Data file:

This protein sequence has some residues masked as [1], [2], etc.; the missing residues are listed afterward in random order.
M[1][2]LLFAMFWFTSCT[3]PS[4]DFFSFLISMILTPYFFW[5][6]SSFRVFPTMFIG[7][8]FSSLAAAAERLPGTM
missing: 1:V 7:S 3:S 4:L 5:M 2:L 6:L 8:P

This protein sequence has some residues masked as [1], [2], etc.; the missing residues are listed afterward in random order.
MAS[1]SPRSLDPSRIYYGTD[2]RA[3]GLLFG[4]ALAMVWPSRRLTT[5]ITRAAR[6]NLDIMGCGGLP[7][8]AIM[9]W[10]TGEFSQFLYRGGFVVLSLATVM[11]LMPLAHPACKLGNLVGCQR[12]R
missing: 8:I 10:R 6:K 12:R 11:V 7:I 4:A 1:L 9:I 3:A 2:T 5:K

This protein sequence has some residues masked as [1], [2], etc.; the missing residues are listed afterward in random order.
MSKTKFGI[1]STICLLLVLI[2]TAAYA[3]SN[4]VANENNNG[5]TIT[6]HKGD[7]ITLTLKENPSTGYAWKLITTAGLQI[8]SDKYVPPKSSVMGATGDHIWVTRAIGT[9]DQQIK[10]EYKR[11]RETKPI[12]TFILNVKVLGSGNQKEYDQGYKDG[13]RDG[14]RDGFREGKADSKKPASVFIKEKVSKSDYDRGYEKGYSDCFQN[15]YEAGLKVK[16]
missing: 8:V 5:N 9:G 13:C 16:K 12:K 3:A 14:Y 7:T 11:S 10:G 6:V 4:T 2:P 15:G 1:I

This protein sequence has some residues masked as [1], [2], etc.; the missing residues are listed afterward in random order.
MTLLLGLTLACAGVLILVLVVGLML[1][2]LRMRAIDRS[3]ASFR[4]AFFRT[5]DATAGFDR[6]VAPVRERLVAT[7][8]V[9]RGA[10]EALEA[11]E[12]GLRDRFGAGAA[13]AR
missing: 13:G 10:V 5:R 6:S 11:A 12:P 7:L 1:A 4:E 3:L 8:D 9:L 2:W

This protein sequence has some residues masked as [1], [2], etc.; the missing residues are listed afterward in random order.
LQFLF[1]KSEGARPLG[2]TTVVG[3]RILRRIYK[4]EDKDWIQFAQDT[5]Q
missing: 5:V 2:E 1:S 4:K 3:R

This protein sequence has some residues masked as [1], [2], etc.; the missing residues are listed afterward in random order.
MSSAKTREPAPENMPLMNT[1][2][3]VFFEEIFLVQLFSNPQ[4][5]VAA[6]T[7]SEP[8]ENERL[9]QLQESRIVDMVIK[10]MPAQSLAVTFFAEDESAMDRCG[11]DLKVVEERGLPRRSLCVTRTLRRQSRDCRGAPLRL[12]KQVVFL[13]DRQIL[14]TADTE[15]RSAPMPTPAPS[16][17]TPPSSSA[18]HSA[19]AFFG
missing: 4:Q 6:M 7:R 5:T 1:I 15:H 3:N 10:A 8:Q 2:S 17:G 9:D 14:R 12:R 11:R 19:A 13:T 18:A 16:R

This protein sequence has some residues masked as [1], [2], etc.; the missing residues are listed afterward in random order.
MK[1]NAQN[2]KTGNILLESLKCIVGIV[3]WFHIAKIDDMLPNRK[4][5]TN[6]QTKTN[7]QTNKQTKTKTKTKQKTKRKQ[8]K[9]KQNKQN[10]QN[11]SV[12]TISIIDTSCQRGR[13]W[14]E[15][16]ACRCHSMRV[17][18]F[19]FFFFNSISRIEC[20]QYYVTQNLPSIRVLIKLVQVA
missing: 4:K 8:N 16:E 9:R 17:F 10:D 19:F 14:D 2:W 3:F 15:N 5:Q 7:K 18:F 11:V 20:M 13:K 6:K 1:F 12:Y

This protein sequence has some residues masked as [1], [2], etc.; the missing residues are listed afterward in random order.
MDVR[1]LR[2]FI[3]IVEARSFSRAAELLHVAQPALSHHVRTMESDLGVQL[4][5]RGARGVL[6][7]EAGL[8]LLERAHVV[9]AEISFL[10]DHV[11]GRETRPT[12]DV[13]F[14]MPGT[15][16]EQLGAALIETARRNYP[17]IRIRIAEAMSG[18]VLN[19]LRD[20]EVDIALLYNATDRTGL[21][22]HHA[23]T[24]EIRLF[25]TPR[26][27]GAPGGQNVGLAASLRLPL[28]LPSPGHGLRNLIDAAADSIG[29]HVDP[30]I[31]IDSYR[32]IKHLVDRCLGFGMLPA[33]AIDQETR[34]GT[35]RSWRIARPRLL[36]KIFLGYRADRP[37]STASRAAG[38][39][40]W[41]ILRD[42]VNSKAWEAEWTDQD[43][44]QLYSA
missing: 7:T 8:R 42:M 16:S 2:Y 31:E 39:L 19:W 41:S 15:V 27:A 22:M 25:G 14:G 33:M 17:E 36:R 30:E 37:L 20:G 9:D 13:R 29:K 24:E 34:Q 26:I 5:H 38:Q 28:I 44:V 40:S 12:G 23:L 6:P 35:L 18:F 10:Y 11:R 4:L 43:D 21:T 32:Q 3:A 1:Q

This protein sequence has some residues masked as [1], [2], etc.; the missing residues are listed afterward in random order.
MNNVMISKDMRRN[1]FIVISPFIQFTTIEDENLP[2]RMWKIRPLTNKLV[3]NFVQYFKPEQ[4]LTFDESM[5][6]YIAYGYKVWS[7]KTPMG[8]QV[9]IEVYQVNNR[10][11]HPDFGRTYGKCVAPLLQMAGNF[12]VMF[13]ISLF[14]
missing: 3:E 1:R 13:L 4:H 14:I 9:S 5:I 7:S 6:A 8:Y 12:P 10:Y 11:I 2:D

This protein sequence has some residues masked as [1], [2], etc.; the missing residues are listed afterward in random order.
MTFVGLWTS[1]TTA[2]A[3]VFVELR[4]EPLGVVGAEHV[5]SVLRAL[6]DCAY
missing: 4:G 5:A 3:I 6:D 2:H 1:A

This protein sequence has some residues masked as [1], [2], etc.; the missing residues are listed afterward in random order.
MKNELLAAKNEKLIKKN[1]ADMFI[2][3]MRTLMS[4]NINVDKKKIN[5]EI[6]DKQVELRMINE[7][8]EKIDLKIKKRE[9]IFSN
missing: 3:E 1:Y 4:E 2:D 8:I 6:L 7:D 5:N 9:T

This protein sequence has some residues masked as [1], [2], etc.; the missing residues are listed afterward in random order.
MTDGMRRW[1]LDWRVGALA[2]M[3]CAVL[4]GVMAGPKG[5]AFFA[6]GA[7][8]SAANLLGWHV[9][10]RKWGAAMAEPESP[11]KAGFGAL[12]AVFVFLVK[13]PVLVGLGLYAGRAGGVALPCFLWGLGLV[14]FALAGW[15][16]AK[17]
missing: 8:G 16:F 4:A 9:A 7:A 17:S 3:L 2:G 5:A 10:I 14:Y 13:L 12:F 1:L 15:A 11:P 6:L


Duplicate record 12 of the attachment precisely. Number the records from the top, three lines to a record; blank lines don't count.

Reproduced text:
This protein sequence has some residues masked as [1], [2], etc.; the missing residues are listed afterward in random order.
MTDGMRRW[1]LDWRVGALA[2]M[3]CAVL[4]GVMAGPKG[5]AFFA[6]GA[7][8]SAANLLGWHV[9][10]RKWGAAMAEPESP[11]KAGFGAL[12]AVFVFLVK[13]PVLVGLGLYAGRAGGVALPCFLWGLGLV[14]FALAGW[15][16]AK[17]
missing: 8:G 16:F 4:A 9:A 7:A 17:S 3:L 2:G 5:A 10:I 14:Y 13:L 12:F 1:L 15:A 11:P 6:L